The Dodgers made big news a couple of months ago when they agreed to a whopping $7 billion TV deal with Time Warner. The deal has not become official yet because the Dodgers had not submitted it to MLB for review, fearing that it might not be approved because it attempts to shield more money from revenue sharing than is typically allowed.
The New York Post reports that those fears have forced a reworking of the deal. It still pays out $7 billion, but around a billion more than expected is going to go towards revenue sharing. There are some fears, the Post reports, that this could impact the Dodgers’ ability to meet its debt service obligations. Which, my heavens, how on earth could that ever happen to an owner of the Los Angeles Dodgers?
In other news, the Post reports that the team’s owners may have used money from their insurance company holdings to finance the purchase of the team, which is a no-no and may cause them to have to move more money back to the insurance side.
Gee, it’s almost as if buying a baseball team for $2 billion was a risky and complicated endeavor.
Oft-injured pitcher Josh Johnson is retiring from baseball, ESPN’s Jerry Crasnick is reporting.
Johnson, 32, hasn’t pitched in the majors since 2013. The right-hander underwent his third Tommy John surgery in September 2015 but wasn’t able to bounce back.
Johnson spent most of his career with the Marlins, but also pitched for the Blue Jays in the big leagues, as well as the Padres in the minors. He retires with a career 3.40 ERA, 915 strikeouts across 998 innings in the majors, and two All-Star nominations. Johnson led the National League with a 2.30 ERA in 2010, finishing fifth in NL Cy Young Award balloting. One wonders what he could have accomplished if he was able to stay healthy.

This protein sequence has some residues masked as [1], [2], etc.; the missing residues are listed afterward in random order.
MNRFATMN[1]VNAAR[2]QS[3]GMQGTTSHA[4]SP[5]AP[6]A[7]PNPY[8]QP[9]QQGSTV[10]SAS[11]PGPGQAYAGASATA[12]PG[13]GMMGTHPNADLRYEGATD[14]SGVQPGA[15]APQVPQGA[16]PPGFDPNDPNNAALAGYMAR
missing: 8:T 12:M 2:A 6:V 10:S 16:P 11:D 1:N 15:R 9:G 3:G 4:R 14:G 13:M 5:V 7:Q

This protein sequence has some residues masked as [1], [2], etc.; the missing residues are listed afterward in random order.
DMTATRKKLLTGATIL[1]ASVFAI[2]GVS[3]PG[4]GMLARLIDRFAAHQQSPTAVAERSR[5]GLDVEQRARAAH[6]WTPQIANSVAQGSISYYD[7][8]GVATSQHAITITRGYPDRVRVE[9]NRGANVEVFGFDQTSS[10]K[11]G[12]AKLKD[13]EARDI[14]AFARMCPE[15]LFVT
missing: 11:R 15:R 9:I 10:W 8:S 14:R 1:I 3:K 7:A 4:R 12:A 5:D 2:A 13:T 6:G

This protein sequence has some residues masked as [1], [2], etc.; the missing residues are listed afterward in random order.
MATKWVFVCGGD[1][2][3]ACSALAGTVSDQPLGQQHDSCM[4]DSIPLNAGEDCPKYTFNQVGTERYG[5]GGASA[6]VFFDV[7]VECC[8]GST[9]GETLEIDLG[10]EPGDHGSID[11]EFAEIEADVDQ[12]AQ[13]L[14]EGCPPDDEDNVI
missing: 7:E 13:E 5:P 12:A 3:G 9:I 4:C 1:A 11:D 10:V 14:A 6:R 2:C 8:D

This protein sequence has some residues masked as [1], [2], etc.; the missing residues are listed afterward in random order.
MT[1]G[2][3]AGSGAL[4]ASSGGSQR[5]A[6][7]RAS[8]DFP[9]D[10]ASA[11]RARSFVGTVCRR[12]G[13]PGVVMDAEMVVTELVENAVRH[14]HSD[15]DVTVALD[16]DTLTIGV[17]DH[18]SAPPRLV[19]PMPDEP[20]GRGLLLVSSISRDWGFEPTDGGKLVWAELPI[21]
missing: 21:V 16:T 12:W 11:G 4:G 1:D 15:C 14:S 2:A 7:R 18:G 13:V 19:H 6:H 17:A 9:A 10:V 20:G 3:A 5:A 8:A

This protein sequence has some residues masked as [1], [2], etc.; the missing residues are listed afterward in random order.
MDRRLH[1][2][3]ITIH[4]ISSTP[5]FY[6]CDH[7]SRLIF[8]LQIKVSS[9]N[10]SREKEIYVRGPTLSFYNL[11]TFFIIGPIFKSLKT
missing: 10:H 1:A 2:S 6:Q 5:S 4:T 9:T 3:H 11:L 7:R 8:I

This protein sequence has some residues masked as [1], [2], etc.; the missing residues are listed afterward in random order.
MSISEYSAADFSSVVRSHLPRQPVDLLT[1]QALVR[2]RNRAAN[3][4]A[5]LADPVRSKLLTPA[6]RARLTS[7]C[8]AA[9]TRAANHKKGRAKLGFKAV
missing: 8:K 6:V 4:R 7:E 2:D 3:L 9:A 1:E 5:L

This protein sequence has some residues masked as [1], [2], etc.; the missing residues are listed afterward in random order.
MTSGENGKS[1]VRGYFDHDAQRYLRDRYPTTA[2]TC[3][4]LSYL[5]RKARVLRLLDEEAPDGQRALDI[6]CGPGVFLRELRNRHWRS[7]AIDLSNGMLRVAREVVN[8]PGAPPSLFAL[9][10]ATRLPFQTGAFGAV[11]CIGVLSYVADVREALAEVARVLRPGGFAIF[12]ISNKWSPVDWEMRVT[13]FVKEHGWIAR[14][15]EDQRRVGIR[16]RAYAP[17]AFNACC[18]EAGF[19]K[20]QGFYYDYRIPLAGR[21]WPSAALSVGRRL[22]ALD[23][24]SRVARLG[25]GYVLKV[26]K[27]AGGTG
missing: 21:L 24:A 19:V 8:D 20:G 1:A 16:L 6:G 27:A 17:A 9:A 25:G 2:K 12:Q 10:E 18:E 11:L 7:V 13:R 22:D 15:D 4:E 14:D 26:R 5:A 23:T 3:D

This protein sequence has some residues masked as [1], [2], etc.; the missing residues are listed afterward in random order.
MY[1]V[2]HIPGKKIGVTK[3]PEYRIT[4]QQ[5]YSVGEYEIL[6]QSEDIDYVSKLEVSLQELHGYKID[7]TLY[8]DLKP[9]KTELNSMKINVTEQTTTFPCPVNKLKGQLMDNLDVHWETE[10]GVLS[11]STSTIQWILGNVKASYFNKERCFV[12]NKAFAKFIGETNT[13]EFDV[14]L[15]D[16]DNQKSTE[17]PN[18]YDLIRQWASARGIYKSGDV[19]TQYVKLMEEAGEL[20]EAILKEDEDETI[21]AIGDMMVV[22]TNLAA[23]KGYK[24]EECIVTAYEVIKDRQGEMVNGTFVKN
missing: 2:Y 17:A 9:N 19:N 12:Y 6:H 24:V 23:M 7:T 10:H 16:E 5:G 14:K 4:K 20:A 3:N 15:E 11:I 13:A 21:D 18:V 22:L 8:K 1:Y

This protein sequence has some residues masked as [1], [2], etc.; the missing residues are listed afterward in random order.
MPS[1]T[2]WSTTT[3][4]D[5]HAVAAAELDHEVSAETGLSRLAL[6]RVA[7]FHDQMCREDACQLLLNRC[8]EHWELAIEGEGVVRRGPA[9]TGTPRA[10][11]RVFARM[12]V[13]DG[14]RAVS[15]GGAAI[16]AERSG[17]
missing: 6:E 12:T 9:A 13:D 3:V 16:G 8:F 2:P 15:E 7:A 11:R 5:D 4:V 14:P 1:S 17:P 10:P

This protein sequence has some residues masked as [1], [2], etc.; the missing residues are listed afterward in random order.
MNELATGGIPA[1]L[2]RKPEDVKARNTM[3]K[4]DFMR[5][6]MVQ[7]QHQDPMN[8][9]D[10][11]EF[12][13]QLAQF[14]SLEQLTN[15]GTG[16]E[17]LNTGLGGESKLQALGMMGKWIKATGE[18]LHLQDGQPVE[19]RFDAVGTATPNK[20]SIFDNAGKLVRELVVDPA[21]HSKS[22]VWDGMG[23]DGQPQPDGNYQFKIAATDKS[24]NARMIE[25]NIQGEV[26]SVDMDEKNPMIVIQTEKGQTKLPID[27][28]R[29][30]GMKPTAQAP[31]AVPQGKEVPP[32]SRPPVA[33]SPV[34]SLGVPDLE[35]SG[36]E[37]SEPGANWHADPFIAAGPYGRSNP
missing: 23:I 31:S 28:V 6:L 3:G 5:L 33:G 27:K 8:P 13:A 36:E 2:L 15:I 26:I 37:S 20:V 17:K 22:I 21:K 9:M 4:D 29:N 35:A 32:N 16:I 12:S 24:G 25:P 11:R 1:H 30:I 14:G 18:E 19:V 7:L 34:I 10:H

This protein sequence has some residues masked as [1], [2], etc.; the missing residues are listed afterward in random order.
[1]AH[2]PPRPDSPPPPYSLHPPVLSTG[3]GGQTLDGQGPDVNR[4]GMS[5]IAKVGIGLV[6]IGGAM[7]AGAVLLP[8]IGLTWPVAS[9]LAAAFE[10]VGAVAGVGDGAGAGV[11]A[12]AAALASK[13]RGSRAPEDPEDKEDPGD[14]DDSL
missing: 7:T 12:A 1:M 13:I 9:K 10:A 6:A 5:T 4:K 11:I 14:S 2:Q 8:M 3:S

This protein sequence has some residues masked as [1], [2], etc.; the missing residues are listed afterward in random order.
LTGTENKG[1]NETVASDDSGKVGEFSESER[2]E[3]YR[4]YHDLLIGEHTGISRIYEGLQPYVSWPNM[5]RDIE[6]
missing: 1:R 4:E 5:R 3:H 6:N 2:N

The Angels are nearing a multi-year deal with free agent third baseman Luis Valbuena, Jeff Fletcher of the Orange County Register reports. It’s believed to be a two-year contract with a third-year option.
Valbuena, 31, hit .260/.357/.459 with 13 home runs and 40 RBI in 342 plate appearances in 2016. He missed most of the second half with a hamstring injury, for which he underwent surgery in late August.
Valbuena has played a majority of his career at third base, but also has extensive experience at second base and has racked up innings at first base and shortstop as well. He won’t play every day for the Angels, as Yunel Escobar lays claim to third base and C.J. Cron first base, but he will give them flexibility and a left-handed bat off the bench.